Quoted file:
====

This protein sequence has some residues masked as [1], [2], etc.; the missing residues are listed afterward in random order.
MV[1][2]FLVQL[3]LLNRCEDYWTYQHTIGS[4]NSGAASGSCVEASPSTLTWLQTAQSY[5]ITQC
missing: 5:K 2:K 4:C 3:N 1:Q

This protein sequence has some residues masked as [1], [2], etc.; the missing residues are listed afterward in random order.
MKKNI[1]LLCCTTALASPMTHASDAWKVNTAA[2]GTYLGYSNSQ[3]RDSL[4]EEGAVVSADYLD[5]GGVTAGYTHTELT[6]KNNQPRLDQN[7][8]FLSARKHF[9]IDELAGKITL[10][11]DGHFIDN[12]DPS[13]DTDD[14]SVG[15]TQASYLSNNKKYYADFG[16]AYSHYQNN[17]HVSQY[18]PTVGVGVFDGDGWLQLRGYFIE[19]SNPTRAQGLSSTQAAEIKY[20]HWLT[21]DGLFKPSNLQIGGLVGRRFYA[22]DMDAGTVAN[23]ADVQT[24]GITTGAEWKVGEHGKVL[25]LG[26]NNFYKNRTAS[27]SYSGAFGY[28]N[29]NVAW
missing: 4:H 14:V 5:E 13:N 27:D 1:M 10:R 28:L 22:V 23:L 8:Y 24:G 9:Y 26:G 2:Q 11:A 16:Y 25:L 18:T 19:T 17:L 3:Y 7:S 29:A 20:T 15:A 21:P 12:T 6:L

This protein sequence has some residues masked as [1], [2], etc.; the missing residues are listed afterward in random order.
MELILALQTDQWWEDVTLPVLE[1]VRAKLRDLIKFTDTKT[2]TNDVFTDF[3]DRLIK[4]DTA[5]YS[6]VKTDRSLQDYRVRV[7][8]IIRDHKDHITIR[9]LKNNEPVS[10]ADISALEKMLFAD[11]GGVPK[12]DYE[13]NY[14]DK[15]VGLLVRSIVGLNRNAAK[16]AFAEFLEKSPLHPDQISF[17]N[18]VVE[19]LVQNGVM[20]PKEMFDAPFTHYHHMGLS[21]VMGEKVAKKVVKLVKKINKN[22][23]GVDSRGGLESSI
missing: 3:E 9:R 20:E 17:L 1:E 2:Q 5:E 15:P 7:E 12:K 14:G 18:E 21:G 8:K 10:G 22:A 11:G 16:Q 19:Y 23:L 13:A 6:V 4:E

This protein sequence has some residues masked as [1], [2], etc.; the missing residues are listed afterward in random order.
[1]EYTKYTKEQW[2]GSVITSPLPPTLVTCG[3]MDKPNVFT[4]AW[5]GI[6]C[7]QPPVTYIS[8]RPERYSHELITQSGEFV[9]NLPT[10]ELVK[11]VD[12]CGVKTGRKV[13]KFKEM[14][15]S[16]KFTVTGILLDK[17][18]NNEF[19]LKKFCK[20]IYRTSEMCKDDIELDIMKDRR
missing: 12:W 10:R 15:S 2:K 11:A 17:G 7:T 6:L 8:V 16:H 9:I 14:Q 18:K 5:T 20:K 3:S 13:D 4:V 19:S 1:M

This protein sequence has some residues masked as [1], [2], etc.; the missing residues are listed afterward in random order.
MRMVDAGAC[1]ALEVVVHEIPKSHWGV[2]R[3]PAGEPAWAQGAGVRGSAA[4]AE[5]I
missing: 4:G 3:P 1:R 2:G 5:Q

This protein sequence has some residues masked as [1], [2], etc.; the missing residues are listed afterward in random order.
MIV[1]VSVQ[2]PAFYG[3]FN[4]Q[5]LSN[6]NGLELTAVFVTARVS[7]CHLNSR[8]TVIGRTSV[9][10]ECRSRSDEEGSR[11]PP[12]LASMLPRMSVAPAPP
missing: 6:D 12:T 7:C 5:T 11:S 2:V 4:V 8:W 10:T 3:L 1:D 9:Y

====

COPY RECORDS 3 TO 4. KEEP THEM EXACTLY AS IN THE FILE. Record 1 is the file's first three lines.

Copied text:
This protein sequence has some residues masked as [1], [2], etc.; the missing residues are listed afterward in random order.
MELILALQTDQWWEDVTLPVLE[1]VRAKLRDLIKFTDTKT[2]TNDVFTDF[3]DRLIK[4]DTA[5]YS[6]VKTDRSLQDYRVRV[7][8]IIRDHKDHITIR[9]LKNNEPVS[10]ADISALEKMLFAD[11]GGVPK[12]DYE[13]NY[14]DK[15]VGLLVRSIVGLNRNAAK[16]AFAEFLEKSPLHPDQISF[17]N[18]VVE[19]LVQNGVM[20]PKEMFDAPFTHYHHMGLS[21]VMGEKVAKKVVKLVKKINKN[22][23]GVDSRGGLESSI
missing: 3:E 9:R 20:E 17:L 1:E 2:Q 5:E 15:P 7:E 12:K 14:G 18:E 21:G 8:K 10:G 22:A 11:G 16:Q 19:Y 23:L 13:A 6:V 4:E

This protein sequence has some residues masked as [1], [2], etc.; the missing residues are listed afterward in random order.
[1]EYTKYTKEQW[2]GSVITSPLPPTLVTCG[3]MDKPNVFT[4]AW[5]GI[6]C[7]QPPVTYIS[8]RPERYSHELITQSGEFV[9]NLPT[10]ELVK[11]VD[12]CGVKTGRKV[13]KFKEM[14][15]S[16]KFTVTGILLDK[17][18]NNEF[19]LKKFCK[20]IYRTSEMCKDDIELDIMKDRR
missing: 12:W 10:R 15:S 2:K 11:A 17:G 7:T 6:L 8:V 16:H 9:I 14:Q 18:K 5:T 20:K 3:S 13:D 4:V 19:S 1:M